Monday, October 20, 2014

Lemon Rice

Adding tumeric to mustard seeds and dhal

I started culinary school with a required course on classic French technique. It was led by a chef instructor who had worked for several renowned restaurants in Paris. A few weeks into the semester, Chicago banned the sale of foie gras. It became a topic of discussion, with the chef advocating for its reversal. Force feeding animals seemed inhumane to me. Nonetheless, I held back my opinion, taking cues from students who clearly felt it foolhardy to break rank. 

Combing fried spices and cooked rice

In the weeks that followed, we made sauces and soups that were invariably doused with dairy. I had never reached for so much cream and butter in my life. At home, I flavored my meals with a cocktail of spices that left me light on my feet. I found the dishes that we made in class numbingly filling, and worried that I might settle in for a nap after a marathon of tastings.

Sprinkling in fresh lemon juice

Towards the end of the course, the chef gathered us all around for another demonstration. When he reached for the cream, I found myself blurting out, “Chef, why don’t you just use some cumin?”

Humored by my outburst, he smiled, and muttered under his breath, “She wants me to use cumin.” 

Then he poured in the cream.


This spice filled vegan dish makes for a great meal on its own. If you’re sensitive to crunchy things, omit the channa dhal or wait a day before digging into it. By that time the channa dhal will soften. 

Serves 4


1 cup uncooked parboiled rice
2 tablespoons olive or coconut oil
1 teaspoon brown mustard seeds
1/2 teaspoon ground cumin
1 teaspoon urad dhal
1 teaspoon channa dhal
1/2 teaspoon asafoetida
1 dried red chili
10 curry leaves
1/4 teaspoon turmeric
1 tablespoon minced ginger
3/4 teaspoon salt
2 1/2 tablespoons fresh lemon juice


Place the rice in a pot. Cover it with four cups of water. Bring to a boil. Reduce the heat to low and cook until the rice is soft. Drain the rice in a colander. 

Place the oil is a skillet over medium-low heat. When it is hot, add the mustard seeds

Add the cumin, urad dhal, channa dhal, asafoetida, red chili, and curry leaves. Cook until the urad dhal turns golden brown, about 3 minutes. 

Add the ginger, turmeric, and salt. Cook until the ginger softens, about 5 minutes. 

Remove from heat and stir in the rice. 

Sprinkle in the lemon juice and stir to combine.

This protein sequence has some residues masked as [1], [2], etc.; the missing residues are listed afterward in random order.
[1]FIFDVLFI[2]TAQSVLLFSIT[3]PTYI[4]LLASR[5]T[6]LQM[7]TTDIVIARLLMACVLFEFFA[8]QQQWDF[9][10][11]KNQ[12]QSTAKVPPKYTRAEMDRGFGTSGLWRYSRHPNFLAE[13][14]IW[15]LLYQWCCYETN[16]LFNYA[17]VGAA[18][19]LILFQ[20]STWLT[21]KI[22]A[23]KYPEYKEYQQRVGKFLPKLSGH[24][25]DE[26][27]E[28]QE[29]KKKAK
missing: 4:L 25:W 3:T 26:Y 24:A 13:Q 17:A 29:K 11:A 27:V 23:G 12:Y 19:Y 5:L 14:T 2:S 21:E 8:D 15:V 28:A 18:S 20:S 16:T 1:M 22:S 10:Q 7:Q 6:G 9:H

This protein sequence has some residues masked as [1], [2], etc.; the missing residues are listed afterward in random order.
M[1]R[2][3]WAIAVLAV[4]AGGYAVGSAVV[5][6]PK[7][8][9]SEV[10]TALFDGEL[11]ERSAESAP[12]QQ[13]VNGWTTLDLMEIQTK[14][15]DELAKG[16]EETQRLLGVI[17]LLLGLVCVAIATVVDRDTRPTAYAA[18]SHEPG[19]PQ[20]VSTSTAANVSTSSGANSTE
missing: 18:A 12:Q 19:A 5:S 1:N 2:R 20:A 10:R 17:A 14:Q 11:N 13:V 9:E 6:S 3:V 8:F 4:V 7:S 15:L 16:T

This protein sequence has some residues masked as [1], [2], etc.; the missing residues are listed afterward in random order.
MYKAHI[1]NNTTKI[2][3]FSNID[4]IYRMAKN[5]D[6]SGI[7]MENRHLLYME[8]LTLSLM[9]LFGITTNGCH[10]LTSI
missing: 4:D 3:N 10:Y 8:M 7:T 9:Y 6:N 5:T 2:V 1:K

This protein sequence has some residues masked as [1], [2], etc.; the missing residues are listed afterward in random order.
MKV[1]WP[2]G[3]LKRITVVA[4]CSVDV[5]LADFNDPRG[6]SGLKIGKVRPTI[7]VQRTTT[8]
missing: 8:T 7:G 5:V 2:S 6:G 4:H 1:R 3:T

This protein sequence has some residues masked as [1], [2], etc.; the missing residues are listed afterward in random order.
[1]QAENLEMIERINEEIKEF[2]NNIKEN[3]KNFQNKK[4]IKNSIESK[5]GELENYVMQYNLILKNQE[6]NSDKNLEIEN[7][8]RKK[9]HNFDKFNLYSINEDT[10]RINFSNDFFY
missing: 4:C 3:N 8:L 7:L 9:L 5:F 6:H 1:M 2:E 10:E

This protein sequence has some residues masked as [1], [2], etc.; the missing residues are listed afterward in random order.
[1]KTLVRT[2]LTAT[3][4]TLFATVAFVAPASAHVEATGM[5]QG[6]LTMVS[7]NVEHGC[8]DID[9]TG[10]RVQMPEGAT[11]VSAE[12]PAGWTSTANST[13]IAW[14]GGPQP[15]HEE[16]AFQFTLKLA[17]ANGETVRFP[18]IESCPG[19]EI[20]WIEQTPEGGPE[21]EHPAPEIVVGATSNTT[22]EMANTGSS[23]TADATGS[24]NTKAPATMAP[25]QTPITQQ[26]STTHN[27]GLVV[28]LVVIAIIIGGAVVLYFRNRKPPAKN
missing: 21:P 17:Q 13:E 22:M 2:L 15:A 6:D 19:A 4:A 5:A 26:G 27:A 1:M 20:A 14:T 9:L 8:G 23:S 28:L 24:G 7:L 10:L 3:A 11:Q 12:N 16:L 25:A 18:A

Serving South Indian Lemon Rice

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Friday, October 3, 2014

Cooking with Asafoetida

If you’re new to Indian cooking, chances are you have yet to use asafoetida – an ingredient integral in the South. Brace yourself as your initial encounter will be jarring. Remember the dust cloud that encircled Charlie Brown’s friend Pig Pen? Well, times that by two and it will seem like a bouquet of roses next to this oh-so-stinky spice. Not convinced? Asafoetida’s sulfuric stench is so strong that it’s also called devil’s dung. Really, it’s that stinky!

Bottles of asafoetida

So, why, you may ask would anyone consume such an off-putting ingredient? For several surprisingly sensible reasons! First, asafoetida goes from acrid to full-flavored when cooked, and takes on the unique flavor of onions, garlic, and perfectly popped popcorn. Some even pick up the notes of truffles. It also blends well with other spices, magically rounding them out. Sambar (vegetable stew), for example, wouldn’t be sambar without the unifying spice.

Asafoetida is also used to prevent gassiness caused by eating cooked beans, peas, and lentils. Take a close look at the ingredients in urad dhal pappadam (lentil wafers) and you’ll find it listed there. It’s also a key ingredient in many pickles and chutneys. 

Urad dhal pappadam with asafoetida

Purchasing Asafoetida

Asafoetida is stocked in the spice section of most Indian grocery stores. It is sold powdered, in crystal-like chunks and as a paste. I opt for the powder, which is easiest to find and simple to use. 

Asafoetida crystals and powder

Cooking with Asafoetida

Asafoetida is typically sauteed in a fat, such as coconut oil, to round out and mellow its flavor. It pairs well with brown mustard seeds, curry leaves, and dried chilies.  

Cooking asafotedia with other spices
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